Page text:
South Australia introduces kilojoules on menus

Posted by Nicole Eckersley on 7th March 2011

HamburgerSA Health Minister John Hill has announced moves to require all major fast food retailers in South Australia to display kilojoule information on their menu boards, websites, leaflets and menus.

The new regulations (under the Food Act 2001) would require food chains with 20 or more stores in SA, or 50 or more stores nationally, to state the kilojoule content of each item clearly and legibly alongside the price of the product, as well as prominently featuring the average adult daily energy intake of 8700kj, and

Any outlet failing to provide the information as required could be fined and, if successfully prosecuted, named on the Department of Health website.

Minister Hill said the new rules would level the playing field for traditional fast food outlets as well as the larger chains of cafés and coffee shops, bakeries, juice bars and ice cream parlours.

“We all want to eat healthily and feed our families food that is nutritious as well as affordable – but sometimes it’s hard to know what the best choice is.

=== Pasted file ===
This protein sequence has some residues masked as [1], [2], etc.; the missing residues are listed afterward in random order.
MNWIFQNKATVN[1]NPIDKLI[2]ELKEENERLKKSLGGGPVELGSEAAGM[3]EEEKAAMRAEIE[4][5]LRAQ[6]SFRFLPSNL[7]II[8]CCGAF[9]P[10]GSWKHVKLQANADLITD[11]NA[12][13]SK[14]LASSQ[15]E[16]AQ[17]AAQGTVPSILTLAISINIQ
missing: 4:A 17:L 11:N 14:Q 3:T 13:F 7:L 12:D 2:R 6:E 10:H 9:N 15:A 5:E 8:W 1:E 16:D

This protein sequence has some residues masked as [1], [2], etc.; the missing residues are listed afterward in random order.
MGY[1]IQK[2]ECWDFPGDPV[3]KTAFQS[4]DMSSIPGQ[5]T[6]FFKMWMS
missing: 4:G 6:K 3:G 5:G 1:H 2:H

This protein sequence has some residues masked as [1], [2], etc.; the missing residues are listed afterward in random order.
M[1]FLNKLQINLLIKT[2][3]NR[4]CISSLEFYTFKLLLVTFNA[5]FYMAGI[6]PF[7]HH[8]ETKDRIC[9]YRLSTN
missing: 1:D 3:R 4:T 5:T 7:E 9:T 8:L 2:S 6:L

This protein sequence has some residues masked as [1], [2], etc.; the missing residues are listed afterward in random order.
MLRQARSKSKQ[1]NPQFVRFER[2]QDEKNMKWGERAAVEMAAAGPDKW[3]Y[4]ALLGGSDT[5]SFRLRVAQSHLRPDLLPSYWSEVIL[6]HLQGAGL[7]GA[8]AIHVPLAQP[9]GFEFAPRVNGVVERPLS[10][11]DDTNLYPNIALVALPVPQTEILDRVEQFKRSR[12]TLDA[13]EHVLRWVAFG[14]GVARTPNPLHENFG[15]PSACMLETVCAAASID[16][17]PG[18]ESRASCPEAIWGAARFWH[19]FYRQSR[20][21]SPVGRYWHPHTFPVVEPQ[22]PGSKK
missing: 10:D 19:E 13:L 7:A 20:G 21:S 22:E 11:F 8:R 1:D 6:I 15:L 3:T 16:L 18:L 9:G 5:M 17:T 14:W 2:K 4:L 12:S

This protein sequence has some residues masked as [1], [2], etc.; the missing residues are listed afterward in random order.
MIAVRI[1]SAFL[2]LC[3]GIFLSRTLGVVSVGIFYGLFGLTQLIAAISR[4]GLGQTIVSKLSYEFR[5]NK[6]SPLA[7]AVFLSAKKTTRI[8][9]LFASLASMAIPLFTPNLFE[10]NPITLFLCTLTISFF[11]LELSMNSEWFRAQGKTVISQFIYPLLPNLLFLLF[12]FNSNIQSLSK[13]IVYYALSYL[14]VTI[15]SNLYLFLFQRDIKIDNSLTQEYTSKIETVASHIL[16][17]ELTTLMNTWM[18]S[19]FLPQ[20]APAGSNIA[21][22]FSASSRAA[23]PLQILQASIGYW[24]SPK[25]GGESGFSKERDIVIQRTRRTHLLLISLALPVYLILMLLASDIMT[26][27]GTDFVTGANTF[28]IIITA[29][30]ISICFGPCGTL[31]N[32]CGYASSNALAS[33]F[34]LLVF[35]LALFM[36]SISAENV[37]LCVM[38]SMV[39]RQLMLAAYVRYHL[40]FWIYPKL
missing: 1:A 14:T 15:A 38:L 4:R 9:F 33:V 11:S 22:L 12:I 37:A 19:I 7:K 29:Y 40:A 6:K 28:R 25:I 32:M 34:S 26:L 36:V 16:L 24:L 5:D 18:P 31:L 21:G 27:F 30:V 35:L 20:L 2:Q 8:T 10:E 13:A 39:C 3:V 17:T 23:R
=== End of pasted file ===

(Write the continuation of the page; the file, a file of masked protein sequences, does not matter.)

“Nearly half of the meals served commercially are in the fast food sector and this food is often high in fat, saturated fat, sugar and salt and can be sold in very large portions.

“I don’t want to tell people what to eat or not eat, but I do want them to have access to information about the food they buy so they can make their own decisions.

According to self-reported data from 2008-09, 58 percent of adults and 22 percent of children aged 5-17 years in SA are either overweight or obese.

“We will consult on the detail of these regulations before they are introduced in January next year.

In 2007, approximately 1.64 billion fast food or takeaways were served by nearly 17,000 outlets in Australia, making up 44 percent of all meals served in the commercial food service sector. In 2009-10, Australians spent $14.56 billion on takeaways and this is expected to increase to $16.83 billion by 2014-15.

“New South Wales has introduced similar regulations and this will bring us into line with them and hopefully encourage other states and territories to follow suit,” said Hill.